Yesterday at Reagan National Airport, Atif Irfan, a tax attorney, and his brother Kashif Irfan, an anesthesiologist, were forcibly removed from an AirTran flight to Orlando, along with their wives, children, and sister, plus a friend who happened to be on the same plane and was seen talking to them. The Irfan brothers' offense: discussing, on the way to their seats, which was the safest part of the plane. A passenger who perceived the conversation as threatening reported the Irfans to a flight attendant, and soon the pilot was ordering their removal from the flight, with the help of air marshals. Although FBI agents who interviewed the Irfans at the airport quickly determined that they posed no threat, the airline still refused to rebook them so they could continue their interrupted vacation. Now they want an apology, but AirTran seems to prefer a lawsuit. It claims it "complied with all TSA, law enforcement and Homeland Security directives and had no discretion in the matter." The TSA apparently disagrees. CNN reports that an agency spokesman "said it was the airline's decision to remove the family."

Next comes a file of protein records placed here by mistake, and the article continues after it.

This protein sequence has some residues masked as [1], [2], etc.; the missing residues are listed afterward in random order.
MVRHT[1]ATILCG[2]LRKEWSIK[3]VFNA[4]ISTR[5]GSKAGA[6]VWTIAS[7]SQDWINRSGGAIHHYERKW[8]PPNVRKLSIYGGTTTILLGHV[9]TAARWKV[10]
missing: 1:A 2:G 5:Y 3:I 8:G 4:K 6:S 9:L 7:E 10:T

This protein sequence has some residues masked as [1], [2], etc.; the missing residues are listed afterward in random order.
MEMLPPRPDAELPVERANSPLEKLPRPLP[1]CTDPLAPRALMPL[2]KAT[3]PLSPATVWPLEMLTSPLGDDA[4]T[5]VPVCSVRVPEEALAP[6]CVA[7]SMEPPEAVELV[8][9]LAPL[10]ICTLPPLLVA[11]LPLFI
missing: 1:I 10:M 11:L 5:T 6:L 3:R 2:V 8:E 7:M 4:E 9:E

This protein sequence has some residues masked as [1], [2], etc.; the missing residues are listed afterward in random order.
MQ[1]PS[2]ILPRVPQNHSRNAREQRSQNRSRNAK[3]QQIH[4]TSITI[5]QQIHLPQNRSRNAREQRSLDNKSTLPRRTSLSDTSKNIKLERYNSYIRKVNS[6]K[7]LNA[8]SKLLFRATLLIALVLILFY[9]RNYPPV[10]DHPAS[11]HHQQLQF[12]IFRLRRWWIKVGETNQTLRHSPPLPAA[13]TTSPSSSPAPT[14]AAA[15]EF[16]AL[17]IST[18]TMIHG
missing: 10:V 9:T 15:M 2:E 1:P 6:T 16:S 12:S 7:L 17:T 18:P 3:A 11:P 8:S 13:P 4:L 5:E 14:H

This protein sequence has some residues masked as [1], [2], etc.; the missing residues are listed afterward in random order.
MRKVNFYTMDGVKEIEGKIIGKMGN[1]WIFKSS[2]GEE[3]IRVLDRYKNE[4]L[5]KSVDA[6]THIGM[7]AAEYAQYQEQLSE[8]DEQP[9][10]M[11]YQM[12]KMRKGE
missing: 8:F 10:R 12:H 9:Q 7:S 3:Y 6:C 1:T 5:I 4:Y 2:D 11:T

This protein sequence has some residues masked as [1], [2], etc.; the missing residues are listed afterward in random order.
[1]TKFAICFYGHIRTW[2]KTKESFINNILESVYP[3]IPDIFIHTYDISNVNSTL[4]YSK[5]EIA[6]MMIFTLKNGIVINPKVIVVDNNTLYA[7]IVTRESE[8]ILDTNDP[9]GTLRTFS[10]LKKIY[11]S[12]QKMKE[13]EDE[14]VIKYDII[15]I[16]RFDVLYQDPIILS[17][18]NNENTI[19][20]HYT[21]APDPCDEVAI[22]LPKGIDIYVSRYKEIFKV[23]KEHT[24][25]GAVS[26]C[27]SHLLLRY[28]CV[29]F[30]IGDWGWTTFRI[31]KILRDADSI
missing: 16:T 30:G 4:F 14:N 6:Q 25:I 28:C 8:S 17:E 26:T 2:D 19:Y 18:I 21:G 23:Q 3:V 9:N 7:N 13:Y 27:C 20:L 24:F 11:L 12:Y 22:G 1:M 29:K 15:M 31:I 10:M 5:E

Would the decision have been the same if the Irfans and their friend had Anglo-Saxon names and fairer complexions? Would the suspicious passenger have been suspicious in the first place? The Irfans' friend, an attorney who works for the Library of Congress, thinks not. "I guess it's just a situation of guilt by association," he told CNN. "They see one Muslim talking to another Muslim, and they automatically assume something wrong is going on."
Update: As cunnivore notes, AirTran has now apologized to the ejected passengers, refunded their airfares, and promised to reimburse them for the cost of switching to other carriers. The airline's statement says:
We apologize to all of the passengers—to the nine who had to undergo extensive interviews from the authorities and to the 95 who ultimately made the flight. Nobody on Flight 175 reached their destination on time on New Year's Day, and we regret it.
Even so, AirTran is not prepared to say it made a mistake. A.P. reports that "the airline said the incident on the flight was a misunderstanding, but the steps taken were necessary."